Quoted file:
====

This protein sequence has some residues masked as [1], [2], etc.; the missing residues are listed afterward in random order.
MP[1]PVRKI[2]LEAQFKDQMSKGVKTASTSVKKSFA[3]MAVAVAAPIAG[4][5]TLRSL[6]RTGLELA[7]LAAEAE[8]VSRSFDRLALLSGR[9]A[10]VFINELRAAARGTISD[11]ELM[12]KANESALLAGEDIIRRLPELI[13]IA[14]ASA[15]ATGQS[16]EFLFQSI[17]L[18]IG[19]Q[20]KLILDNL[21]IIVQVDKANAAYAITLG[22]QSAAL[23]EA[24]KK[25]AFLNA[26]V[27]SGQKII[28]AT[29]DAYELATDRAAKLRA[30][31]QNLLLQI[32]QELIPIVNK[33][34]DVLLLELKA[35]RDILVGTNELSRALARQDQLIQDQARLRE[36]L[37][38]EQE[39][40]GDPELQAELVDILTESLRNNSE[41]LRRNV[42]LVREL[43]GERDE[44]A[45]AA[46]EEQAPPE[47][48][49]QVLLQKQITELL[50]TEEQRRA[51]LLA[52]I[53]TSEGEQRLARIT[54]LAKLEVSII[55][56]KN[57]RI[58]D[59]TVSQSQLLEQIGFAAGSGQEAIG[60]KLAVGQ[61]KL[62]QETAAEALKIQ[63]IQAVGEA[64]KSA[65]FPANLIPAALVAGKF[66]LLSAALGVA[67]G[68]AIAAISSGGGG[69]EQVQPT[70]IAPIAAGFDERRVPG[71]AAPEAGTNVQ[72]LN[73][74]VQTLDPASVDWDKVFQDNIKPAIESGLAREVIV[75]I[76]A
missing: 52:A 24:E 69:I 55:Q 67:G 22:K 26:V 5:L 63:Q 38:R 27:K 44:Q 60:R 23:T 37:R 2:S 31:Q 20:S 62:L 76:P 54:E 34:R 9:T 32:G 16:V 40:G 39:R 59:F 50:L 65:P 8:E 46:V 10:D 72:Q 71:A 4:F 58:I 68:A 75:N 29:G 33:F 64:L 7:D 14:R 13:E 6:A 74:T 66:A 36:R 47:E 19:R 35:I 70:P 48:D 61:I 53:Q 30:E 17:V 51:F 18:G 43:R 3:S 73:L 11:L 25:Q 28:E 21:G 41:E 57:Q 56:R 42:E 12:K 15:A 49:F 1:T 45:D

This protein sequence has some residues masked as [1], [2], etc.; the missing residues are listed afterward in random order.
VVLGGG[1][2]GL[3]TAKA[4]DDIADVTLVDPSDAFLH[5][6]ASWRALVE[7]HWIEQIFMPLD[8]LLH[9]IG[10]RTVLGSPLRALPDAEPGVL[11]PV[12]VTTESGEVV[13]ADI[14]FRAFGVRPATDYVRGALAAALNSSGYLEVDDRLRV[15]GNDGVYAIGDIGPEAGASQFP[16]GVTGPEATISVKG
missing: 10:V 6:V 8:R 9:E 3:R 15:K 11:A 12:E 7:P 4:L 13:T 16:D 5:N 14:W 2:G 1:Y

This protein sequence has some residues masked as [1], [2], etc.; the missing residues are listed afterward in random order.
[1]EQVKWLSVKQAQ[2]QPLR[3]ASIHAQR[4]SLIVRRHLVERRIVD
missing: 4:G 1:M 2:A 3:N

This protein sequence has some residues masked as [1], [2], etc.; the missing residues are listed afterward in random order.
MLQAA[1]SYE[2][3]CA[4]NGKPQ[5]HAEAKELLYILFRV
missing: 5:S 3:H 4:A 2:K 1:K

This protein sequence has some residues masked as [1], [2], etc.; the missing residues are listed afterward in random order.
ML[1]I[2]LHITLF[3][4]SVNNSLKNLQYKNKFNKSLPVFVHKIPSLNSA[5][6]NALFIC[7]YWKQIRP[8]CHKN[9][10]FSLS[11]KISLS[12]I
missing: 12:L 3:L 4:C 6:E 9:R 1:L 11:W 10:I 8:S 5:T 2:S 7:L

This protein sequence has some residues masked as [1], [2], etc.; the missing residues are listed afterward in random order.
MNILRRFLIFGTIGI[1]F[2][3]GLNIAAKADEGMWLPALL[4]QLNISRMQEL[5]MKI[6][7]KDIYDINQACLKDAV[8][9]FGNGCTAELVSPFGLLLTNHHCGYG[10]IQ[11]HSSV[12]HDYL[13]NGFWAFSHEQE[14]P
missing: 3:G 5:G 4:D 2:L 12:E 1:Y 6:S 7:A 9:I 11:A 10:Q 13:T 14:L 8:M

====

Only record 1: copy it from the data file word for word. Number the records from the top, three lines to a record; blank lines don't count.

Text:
This protein sequence has some residues masked as [1], [2], etc.; the missing residues are listed afterward in random order.
MP[1]PVRKI[2]LEAQFKDQMSKGVKTASTSVKKSFA[3]MAVAVAAPIAG[4][5]TLRSL[6]RTGLELA[7]LAAEAE[8]VSRSFDRLALLSGR[9]A[10]VFINELRAAARGTISD[11]ELM[12]KANESALLAGEDIIRRLPELI[13]IA[14]ASA[15]ATGQS[16]EFLFQSI[17]L[18]IG[19]Q[20]KLILDNL[21]IIVQVDKANAAYAITLG[22]QSAAL[23]EA[24]KK[25]AFLNA[26]V[27]SGQKII[28]AT[29]DAYELATDRAAKLRA[30][31]QNLLLQI[32]QELIPIVNK[33][34]DVLLLELKA[35]RDILVGTNELSRALARQDQLIQDQARLRE[36]L[37][38]EQE[39][40]GDPELQAELVDILTESLRNNSE[41]LRRNV[42]LVREL[43]GERDE[44]A[45]AA[46]EEQAPPE[47][48][49]QVLLQKQITELL[50]TEEQRRA[51]LLA[52]I[53]TSEGEQRLARIT[54]LAKLEVSII[55][56]KN[57]RI[58]D[59]TVSQSQLLEQIGFAAGSGQEAIG[60]KLAVGQ[61]KL[62]QETAAEALKIQ[63]IQAVGEA[64]KSA[65]FPANLIPAALVAGKF[66]LLSAALGVA[67]G[68]AIAAISSGGGG[69]EQVQPT[70]IAPIAAGFDERRVPG[71]AAPEAGTNVQ[72]LN[73][74]VQTLDPASVDWDKVFQDNIKPAIESGLAREVIV[75]I[76]A
missing: 52:A 24:E 69:I 55:Q 67:G 22:K 26:V 5:L 63:Q 38:R 27:K 44:Q 60:R 23:T 37:R 2:S 31:Q 20:S 62:L 76:P 54:E 34:R 9:T 32:G 16:V 40:G 39:R 59:F 50:L 65:P 8:E 46:V 10:D 72:Q 71:A 4:F 58:I 68:A 75:N 29:G 33:F 64:L 7:D 14:R 13:E 6:A 74:T 66:A 36:R 47:E 19:R 35:I 70:P 48:D 61:I 53:Q 30:E 17:V 51:F 18:G 43:R 3:S 73:L 11:L 25:Q 28:E 21:G 41:E 57:Q 56:R 42:E 12:K 15:A 49:F 1:T 45:D